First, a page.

Our Views: Baton Rouge’s Business Future Looks Brighter | Our views

If financial markets, national and global, seem to be in constant turmoil, the real economy in the region centered around Baton Rouge is awash with good business news.

But with the unemployment rate at record lows and a broad-based recovery from the pandemic that began in March 2020 — not least in tourism, which rebounded to more than $1 billion in spending in 2022 — serious national policy obstacles remain.

The Advocate convened business leaders for its 2023 Economic Outlook Summit and examined some of the prospects for different types of growth, whether in general employment or industrial construction projects.

As Mayoral Chairwoman Sharon Weston Broome said, there has been “a huge change over the last few years”.

An understatement, of course, but coming off those years, business leaders surveyed by the Baton Rouge Area Chamber showed considerable optimism about employment. That outlook includes “the lowest unemployment rate on record for the Baton Rouge area, ever,” said BRAC’s Adam Knapp.

He also reported that the opening of new businesses is on the rise and that migration is coming to the region. However, the main category of emigration is those of graduation age, which is a key issue for businesses and the focus of the chamber’s work on employment.

At the same time, problems in the national economy are eating into a generally positive picture: Interest rates are hitting homebuilding, particularly the multifamily housing market, said Tom Delahaye, president and CEO of CST Multifamily Group.

“We talk about interest every day,” added Ginger Laurent, executive director of the Louisiana Bankers Association.

Laurent said its members are optimistic that customers will continue to be willing to take out loans. However, these clients are moving cautiously as interest rate uncertainty remains.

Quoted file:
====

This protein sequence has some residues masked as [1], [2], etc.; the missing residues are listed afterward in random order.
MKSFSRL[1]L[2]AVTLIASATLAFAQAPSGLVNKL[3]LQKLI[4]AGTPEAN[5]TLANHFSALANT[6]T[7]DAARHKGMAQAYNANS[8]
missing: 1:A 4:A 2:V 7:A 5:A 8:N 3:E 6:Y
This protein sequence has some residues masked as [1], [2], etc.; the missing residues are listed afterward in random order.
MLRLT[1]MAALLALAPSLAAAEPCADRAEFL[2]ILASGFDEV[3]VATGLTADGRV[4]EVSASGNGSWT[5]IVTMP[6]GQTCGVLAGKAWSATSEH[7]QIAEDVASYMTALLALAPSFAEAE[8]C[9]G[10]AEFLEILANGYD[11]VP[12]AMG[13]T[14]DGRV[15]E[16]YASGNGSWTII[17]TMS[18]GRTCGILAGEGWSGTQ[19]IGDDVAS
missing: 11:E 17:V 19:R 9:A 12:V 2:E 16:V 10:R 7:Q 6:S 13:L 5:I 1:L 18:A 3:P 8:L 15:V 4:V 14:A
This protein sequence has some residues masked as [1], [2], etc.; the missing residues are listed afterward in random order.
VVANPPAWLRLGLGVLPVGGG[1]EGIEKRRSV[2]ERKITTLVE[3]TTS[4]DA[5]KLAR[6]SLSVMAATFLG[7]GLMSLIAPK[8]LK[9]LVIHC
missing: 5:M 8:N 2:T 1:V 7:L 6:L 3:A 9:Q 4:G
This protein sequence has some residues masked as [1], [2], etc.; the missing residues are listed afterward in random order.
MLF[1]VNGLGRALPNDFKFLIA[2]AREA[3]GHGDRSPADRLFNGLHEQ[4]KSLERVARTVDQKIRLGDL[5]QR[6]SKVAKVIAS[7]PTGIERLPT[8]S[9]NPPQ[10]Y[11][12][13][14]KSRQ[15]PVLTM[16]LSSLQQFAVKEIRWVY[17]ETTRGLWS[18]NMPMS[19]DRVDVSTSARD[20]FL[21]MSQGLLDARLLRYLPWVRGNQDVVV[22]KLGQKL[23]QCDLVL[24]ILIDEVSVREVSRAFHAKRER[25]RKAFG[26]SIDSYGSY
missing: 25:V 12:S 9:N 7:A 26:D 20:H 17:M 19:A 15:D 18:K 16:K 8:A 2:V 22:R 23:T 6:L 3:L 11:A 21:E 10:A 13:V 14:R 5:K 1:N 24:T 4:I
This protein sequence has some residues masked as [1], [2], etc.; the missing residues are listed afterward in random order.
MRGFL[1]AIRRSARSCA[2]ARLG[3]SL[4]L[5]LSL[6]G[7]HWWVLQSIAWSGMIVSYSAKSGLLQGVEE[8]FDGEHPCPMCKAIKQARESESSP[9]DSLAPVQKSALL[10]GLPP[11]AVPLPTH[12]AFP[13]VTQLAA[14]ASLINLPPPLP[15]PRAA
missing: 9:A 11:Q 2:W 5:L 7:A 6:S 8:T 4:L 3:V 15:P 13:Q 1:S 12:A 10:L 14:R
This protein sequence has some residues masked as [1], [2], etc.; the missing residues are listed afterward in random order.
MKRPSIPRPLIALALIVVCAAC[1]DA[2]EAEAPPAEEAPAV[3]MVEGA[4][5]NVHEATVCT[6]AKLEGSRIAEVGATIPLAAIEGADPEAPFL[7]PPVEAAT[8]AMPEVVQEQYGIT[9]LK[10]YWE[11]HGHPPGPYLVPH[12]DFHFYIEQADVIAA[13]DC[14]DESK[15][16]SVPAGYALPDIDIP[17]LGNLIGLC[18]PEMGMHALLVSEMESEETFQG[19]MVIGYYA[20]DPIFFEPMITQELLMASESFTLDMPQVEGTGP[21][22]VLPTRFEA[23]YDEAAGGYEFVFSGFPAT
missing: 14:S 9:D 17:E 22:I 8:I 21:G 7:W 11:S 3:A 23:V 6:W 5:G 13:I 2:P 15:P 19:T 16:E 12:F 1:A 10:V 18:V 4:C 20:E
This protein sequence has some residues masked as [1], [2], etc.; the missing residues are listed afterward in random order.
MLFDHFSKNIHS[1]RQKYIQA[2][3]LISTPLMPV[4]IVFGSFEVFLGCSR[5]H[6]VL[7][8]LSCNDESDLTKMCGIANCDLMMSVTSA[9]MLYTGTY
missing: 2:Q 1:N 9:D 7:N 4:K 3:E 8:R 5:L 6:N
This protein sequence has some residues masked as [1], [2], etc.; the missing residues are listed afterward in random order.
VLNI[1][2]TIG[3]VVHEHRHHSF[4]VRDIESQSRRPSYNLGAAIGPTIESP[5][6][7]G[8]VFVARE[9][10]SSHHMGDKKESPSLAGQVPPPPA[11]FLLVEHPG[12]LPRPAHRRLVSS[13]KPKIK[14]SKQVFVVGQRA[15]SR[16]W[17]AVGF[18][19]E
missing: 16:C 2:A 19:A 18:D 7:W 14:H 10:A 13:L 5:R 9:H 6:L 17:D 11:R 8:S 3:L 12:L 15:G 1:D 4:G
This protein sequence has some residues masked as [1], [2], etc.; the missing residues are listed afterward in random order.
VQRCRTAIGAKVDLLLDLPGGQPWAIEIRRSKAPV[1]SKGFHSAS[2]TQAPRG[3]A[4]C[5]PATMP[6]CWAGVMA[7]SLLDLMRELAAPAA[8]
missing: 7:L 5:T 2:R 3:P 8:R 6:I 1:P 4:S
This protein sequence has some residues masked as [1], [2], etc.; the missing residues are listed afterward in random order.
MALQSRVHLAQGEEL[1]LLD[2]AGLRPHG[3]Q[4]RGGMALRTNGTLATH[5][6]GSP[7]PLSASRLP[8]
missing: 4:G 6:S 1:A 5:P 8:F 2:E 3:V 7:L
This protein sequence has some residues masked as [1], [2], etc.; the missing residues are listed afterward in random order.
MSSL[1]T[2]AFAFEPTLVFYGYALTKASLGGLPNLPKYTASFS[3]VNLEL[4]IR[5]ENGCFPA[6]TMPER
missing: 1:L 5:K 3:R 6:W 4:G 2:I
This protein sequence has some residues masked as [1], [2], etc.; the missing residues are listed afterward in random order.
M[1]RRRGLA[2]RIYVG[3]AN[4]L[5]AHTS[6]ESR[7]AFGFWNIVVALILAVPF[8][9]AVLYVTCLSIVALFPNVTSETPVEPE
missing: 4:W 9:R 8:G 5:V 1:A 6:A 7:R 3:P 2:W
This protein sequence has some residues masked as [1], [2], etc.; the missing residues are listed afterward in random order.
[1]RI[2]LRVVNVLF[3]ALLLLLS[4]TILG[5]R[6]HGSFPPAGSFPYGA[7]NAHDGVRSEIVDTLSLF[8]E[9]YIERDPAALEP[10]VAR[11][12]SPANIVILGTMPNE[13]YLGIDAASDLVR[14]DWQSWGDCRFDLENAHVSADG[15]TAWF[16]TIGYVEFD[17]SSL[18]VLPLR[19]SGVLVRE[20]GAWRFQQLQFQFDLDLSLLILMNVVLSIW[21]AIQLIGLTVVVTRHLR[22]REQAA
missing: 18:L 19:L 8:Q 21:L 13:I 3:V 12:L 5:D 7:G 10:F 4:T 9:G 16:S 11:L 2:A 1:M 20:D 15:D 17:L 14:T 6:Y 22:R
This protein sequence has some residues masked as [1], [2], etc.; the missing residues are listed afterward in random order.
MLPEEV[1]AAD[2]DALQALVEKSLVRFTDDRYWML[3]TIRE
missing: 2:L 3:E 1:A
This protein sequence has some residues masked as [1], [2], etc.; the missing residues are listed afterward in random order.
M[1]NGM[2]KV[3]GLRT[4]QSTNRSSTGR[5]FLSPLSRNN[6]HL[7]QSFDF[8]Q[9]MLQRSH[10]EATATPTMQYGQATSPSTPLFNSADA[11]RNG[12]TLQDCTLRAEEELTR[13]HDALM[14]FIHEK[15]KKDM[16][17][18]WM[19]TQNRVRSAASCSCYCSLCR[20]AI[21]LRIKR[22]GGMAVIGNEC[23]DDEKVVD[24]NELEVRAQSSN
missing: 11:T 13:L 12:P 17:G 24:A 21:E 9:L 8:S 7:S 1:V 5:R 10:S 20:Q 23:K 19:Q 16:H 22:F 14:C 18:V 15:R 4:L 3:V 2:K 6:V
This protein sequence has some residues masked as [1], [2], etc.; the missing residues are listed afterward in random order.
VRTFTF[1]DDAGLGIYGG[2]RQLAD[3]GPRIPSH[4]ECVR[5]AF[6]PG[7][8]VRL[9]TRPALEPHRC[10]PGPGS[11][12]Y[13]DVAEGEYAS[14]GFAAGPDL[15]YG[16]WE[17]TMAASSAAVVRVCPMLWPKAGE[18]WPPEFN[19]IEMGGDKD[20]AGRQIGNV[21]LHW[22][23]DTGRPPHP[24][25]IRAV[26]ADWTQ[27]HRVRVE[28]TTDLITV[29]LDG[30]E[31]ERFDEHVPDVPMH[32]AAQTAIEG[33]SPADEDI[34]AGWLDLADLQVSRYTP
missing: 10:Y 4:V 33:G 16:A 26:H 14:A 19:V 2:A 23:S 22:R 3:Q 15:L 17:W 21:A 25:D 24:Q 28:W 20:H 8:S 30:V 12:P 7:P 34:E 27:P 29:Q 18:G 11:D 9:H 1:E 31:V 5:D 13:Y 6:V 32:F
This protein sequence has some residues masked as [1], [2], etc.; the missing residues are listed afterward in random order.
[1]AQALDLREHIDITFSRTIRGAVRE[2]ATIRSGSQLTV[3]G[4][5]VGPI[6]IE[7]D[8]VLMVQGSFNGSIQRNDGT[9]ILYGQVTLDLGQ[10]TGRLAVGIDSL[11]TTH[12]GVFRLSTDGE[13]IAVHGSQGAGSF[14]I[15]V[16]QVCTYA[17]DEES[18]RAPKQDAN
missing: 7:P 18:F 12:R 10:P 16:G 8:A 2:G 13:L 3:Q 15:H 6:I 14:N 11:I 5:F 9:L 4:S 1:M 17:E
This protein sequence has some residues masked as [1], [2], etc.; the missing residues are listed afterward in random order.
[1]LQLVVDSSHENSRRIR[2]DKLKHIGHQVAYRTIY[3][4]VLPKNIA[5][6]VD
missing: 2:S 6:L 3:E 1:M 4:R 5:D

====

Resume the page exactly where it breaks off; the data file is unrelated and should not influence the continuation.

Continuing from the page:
“I think the capital is there, but I think we’re going to see movement just a little bit slower just to make sure all the questions are answered before they move forward with new activity or expansion,” she said.

Construction costs are a problem, whether in business or in new roads and bridges — vital needs in the capital area as well.

Health care systems want to increase access to care, Ochsner’s Tre Nelson said, but every new facility he’s worked at in the past three years has been affected by inflation and interest rates.

“It costs a lot more to build a new facility now than before,” he said.

At the same time, wages have been rising in Baton Rouge — and that’s good or bad, depending on whether one is an employee or an employer, the panelists said.

Despite the increase in wages, in a market where the unemployment rate is 2.6%, Baton Rouge employers have three job openings for every single unemployed resident looking for work, Knapp said.

Baton Rouge College Chancellor Willie E. Smith Sr. said two-year colleges need to churn out new workers, especially as demand for workers in the industry continues to grow. All educational institutions must be more flexible in the future due to the demand for new employment, he said.

“If we had done some of these things 10 to 15 years ago, we probably wouldn’t have seen some of these differences in the workforce,” Nelson added.

Whether they have high school or college, the panelists see work for the future, and that’s good news for the region.

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